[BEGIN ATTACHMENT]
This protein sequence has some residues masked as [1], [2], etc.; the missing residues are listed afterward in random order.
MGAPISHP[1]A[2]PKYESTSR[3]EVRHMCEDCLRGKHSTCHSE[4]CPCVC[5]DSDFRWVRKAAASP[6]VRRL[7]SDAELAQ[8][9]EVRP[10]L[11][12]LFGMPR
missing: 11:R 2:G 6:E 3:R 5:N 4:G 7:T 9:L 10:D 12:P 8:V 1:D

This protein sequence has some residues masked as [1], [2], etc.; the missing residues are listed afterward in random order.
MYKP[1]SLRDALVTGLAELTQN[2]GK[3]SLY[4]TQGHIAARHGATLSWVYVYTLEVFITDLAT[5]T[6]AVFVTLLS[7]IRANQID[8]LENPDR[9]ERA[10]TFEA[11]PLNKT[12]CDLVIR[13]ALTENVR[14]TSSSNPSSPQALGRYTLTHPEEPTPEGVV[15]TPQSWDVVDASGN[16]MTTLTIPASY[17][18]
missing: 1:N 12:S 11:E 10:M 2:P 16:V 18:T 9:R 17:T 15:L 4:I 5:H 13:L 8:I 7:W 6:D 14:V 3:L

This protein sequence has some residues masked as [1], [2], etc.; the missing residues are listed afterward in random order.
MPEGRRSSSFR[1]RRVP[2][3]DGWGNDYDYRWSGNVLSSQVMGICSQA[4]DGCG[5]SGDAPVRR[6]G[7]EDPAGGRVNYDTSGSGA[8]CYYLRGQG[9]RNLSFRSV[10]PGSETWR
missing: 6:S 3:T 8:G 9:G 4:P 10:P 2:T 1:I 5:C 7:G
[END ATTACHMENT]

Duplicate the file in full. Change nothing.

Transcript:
This protein sequence has some residues masked as [1], [2], etc.; the missing residues are listed afterward in random order.
MGAPISHP[1]A[2]PKYESTSR[3]EVRHMCEDCLRGKHSTCHSE[4]CPCVC[5]DSDFRWVRKAAASP[6]VRRL[7]SDAELAQ[8][9]EVRP[10]L[11][12]LFGMPR
missing: 11:R 2:G 6:E 3:R 5:N 4:G 7:T 9:L 10:D 12:P 8:V 1:D

This protein sequence has some residues masked as [1], [2], etc.; the missing residues are listed afterward in random order.
MYKP[1]SLRDALVTGLAELTQN[2]GK[3]SLY[4]TQGHIAARHGATLSWVYVYTLEVFITDLAT[5]T[6]AVFVTLLS[7]IRANQID[8]LENPDR[9]ERA[10]TFEA[11]PLNKT[12]CDLVIR[13]ALTENVR[14]TSSSNPSSPQALGRYTLTHPEEPTPEGVV[15]TPQSWDVVDASGN[16]MTTLTIPASY[17][18]
missing: 1:N 12:S 11:E 10:M 2:P 16:V 18:T 9:R 17:T 15:L 4:I 5:H 13:L 8:I 7:W 6:D 14:V 3:L

This protein sequence has some residues masked as [1], [2], etc.; the missing residues are listed afterward in random order.
MPEGRRSSSFR[1]RRVP[2][3]DGWGNDYDYRWSGNVLSSQVMGICSQA[4]DGCG[5]SGDAPVRR[6]G[7]EDPAGGRVNYDTSGSGA[8]CYYLRGQG[9]RNLSFRSV[10]PGSETWR
missing: 6:S 3:T 8:G 9:G 4:P 10:P 2:T 1:I 5:C 7:G